Five-Year Plan to Address Spotted Lanternfly Concerns

Brian GermanIndustry, Pest Update

The U.S. Department of Agriculture (USDA) has a five-year plan for addressing the invasive Spotted Lanternfly (SLF) pest. USDA’s Animal and Plant Health Inspection Service developed a Spotted Lanternfly Strategic Planning Working Group in August of last year. The mitigation strategy, spanning fiscal years 2024-2028, is detailed in a report released this week. It aims to limit the advancement of SLF and minimize its impact through collaborative efforts between federal and state agencies.

Spotted Lanternfly

The strategy prioritizes three main goals. Priorities include effectively limiting SLF advancement, supporting ongoing scientific research, and developing a national and state-level outreach campaign to educate the public and at-risk industries. Since its initial detection in Pennsylvania in 2014, SLF has spread to 13 additional states. The pest poses a threat to various crops and plants, including grapes, apples, hops, and walnuts.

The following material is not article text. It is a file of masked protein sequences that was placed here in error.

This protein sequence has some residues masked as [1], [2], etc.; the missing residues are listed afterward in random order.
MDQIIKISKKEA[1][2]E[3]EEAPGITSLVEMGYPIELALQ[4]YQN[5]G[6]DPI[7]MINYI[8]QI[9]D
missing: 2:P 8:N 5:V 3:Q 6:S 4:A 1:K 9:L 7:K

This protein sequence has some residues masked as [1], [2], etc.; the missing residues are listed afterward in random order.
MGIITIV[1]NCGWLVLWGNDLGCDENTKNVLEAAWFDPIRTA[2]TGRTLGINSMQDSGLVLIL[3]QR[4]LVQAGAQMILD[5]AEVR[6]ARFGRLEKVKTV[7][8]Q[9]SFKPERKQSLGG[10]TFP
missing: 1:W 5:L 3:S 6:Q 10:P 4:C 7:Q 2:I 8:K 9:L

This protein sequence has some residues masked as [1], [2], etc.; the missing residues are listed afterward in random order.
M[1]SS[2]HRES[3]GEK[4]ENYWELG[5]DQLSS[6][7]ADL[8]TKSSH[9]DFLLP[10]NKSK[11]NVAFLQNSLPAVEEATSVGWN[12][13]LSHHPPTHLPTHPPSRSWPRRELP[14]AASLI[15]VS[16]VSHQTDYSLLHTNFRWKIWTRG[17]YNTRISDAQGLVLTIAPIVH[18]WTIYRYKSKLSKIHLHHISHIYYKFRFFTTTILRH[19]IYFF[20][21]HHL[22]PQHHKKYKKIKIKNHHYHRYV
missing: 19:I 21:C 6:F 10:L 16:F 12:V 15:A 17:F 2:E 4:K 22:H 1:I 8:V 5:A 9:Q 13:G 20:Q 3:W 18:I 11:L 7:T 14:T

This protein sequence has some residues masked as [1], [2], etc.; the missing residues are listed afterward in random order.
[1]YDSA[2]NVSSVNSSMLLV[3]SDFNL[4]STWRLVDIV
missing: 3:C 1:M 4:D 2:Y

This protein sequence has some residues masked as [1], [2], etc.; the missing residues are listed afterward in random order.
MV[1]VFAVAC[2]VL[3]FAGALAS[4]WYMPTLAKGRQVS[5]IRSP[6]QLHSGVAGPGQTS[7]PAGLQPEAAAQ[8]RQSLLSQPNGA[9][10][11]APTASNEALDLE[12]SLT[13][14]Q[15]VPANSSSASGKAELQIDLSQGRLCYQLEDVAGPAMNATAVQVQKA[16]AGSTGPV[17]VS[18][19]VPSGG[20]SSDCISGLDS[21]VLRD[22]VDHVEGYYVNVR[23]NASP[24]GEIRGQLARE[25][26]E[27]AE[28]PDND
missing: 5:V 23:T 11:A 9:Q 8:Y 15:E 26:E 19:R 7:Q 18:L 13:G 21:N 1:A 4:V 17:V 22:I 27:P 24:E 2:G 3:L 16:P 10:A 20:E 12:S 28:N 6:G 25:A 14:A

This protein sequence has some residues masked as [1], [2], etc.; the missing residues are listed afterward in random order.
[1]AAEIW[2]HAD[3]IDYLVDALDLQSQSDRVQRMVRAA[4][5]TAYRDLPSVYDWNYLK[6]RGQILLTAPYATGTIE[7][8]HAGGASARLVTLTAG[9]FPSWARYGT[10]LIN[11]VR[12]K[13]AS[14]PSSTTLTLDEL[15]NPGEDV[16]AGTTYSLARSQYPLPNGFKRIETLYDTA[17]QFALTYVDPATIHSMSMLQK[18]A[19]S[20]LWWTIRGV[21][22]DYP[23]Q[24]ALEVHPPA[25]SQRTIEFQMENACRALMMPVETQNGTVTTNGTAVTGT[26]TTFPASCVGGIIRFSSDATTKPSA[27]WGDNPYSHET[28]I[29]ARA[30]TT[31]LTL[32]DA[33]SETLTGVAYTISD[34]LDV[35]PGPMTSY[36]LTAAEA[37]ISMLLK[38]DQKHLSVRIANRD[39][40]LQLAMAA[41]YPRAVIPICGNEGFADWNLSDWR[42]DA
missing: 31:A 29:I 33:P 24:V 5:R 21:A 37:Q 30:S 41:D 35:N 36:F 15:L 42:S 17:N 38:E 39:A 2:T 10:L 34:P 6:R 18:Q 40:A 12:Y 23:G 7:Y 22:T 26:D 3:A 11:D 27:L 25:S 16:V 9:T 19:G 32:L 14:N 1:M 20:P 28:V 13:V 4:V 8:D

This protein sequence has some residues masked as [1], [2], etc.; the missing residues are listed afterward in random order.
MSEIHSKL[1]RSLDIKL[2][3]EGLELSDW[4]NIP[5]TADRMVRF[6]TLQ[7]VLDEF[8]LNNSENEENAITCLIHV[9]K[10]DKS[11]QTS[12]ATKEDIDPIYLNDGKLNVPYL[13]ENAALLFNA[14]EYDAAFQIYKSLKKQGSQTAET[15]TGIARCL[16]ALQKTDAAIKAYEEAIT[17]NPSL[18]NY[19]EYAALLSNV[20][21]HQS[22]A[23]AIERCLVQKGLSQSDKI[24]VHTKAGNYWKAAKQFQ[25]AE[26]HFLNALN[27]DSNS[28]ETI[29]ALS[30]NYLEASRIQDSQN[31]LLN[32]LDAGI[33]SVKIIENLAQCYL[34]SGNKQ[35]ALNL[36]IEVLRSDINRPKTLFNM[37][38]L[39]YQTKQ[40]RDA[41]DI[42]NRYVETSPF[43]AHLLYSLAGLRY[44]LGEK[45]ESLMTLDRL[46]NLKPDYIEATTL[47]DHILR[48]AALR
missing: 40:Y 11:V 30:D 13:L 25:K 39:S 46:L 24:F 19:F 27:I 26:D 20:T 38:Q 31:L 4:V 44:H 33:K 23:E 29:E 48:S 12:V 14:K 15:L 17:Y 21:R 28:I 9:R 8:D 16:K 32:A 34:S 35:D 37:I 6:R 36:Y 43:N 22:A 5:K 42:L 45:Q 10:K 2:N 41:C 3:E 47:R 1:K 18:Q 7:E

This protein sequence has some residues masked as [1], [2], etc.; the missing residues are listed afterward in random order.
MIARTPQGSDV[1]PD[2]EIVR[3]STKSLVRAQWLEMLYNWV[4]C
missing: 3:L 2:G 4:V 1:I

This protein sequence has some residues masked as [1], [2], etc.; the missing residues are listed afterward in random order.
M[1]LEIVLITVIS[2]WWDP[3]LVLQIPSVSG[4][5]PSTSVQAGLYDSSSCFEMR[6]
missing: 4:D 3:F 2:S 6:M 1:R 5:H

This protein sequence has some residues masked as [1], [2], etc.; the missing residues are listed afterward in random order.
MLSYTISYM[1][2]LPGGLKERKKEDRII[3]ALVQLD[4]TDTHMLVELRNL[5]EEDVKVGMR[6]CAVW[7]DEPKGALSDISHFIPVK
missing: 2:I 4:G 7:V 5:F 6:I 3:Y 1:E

The working group is made up of representatives from APHIS, the National Plant Board (NPB), and the National Association of State Departments of Agriculture (NASDA). “The National Plant Board believes that this renewed and refocused approach to managing spotted lanternfly will buy us the time needed to solve this plant pest riddle,” said NPB President and co-chair of the SLF working group, Steven Long. Representatives from California, Connecticut, Illinois, Indiana, New York, Oklahoma, Pennsylvania, South Carolina, Washington, and Virginia are also included in the working group.

To curtail the spread of SLF, APHIS will collaborate with states in the creation of a framework to prevent human-assisted movement. Efforts will also include promoting early detection through public reporting and incorporating the latest research and management tools. The strategy also emphasizes the importance of risk-assessment modeling data to predict SLF population emergence. Finally, the plan also calls for increased research on climate suitability, host-plant compatibility, biocontrol agents, and other management techniques.

Brian German
Ag News Director / AgNet West